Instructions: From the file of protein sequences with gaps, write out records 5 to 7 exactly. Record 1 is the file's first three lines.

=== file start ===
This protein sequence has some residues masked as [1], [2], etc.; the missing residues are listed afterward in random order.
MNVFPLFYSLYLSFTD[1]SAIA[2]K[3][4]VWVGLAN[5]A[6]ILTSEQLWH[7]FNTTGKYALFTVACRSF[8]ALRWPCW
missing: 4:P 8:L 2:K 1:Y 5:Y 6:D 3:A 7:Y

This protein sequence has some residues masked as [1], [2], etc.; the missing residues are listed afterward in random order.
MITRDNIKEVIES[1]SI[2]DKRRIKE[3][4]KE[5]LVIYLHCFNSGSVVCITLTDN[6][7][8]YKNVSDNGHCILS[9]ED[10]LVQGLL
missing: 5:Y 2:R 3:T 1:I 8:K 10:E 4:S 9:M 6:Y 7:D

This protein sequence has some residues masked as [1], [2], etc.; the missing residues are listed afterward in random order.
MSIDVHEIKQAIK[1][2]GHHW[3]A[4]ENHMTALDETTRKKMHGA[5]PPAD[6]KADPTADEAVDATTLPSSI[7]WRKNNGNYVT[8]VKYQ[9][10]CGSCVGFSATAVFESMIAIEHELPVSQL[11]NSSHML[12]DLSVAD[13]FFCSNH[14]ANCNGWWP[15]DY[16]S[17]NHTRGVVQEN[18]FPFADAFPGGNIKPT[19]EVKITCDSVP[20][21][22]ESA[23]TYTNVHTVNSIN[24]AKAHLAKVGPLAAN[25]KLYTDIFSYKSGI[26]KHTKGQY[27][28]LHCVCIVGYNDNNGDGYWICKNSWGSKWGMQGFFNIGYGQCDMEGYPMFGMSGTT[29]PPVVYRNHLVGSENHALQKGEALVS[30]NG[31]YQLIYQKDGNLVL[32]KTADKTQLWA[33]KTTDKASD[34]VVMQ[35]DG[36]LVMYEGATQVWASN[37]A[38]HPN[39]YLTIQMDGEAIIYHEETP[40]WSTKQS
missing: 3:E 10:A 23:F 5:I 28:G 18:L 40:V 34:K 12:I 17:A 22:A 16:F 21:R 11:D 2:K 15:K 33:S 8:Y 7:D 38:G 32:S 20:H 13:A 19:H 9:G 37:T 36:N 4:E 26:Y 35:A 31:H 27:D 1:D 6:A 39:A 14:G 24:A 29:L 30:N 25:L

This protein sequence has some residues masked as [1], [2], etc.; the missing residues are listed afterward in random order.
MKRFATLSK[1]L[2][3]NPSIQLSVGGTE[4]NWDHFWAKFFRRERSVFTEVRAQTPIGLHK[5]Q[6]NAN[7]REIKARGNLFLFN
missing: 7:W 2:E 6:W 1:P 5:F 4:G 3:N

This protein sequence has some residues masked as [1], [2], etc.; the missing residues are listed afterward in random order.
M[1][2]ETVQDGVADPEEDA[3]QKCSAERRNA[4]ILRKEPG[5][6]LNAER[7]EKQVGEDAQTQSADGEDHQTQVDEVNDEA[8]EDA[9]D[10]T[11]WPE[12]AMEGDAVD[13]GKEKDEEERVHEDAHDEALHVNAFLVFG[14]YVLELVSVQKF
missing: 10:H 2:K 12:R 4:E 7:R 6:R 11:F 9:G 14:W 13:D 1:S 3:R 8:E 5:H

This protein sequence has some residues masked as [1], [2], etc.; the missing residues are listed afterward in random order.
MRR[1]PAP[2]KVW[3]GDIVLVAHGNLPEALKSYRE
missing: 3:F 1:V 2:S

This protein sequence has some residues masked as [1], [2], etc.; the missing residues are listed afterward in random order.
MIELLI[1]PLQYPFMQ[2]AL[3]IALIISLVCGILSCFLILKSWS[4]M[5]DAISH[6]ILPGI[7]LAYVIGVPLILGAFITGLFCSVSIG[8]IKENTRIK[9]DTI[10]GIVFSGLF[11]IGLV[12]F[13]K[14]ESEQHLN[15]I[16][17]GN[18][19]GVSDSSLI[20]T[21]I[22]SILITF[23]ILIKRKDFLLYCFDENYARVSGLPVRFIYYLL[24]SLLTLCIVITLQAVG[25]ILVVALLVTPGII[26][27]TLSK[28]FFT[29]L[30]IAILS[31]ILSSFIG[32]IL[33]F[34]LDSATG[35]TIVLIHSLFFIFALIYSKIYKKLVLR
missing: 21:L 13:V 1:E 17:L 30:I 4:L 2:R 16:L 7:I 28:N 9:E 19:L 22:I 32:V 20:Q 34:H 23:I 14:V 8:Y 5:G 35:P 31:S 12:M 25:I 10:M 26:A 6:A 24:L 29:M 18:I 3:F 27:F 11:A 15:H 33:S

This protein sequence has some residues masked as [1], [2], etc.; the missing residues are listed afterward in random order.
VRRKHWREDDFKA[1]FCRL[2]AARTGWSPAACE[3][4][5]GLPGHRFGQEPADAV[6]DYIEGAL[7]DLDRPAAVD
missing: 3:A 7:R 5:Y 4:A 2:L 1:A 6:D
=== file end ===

This protein sequence has some residues masked as [1], [2], etc.; the missing residues are listed afterward in random order.
M[1][2]ETVQDGVADPEEDA[3]QKCSAERRNA[4]ILRKEPG[5][6]LNAER[7]EKQVGEDAQTQSADGEDHQTQVDEVNDEA[8]EDA[9]D[10]T[11]WPE[12]AMEGDAVD[13]GKEKDEEERVHEDAHDEALHVNAFLVFG[14]YVLELVSVQKF
missing: 10:H 2:K 12:R 4:E 7:R 6:R 11:F 9:G 14:W 13:D 1:S 3:R 8:E 5:H

This protein sequence has some residues masked as [1], [2], etc.; the missing residues are listed afterward in random order.
MRR[1]PAP[2]KVW[3]GDIVLVAHGNLPEALKSYRE
missing: 3:F 1:V 2:S

This protein sequence has some residues masked as [1], [2], etc.; the missing residues are listed afterward in random order.
MIELLI[1]PLQYPFMQ[2]AL[3]IALIISLVCGILSCFLILKSWS[4]M[5]DAISH[6]ILPGI[7]LAYVIGVPLILGAFITGLFCSVSIG[8]IKENTRIK[9]DTI[10]GIVFSGLF[11]IGLV[12]F[13]K[14]ESEQHLN[15]I[16][17]GN[18][19]GVSDSSLI[20]T[21]I[22]SILITF[23]ILIKRKDFLLYCFDENYARVSGLPVRFIYYLL[24]SLLTLCIVITLQAVG[25]ILVVALLVTPGII[26][27]TLSK[28]FFT[29]L[30]IAILS[31]ILSSFIG[32]IL[33]F[34]LDSATG[35]TIVLIHSLFFIFALIYSKIYKKLVLR
missing: 21:L 13:V 1:E 17:L 30:I 4:L 2:R 16:L 7:I 28:N 9:E 19:L 22:I 32:V 20:Q 34:H 23:I 14:V 8:Y 5:G 35:P 31:S 12:M 25:I 10:M 26:A 6:A 24:L 29:M 18:I 3:F 27:F 11:A 15:H 33:S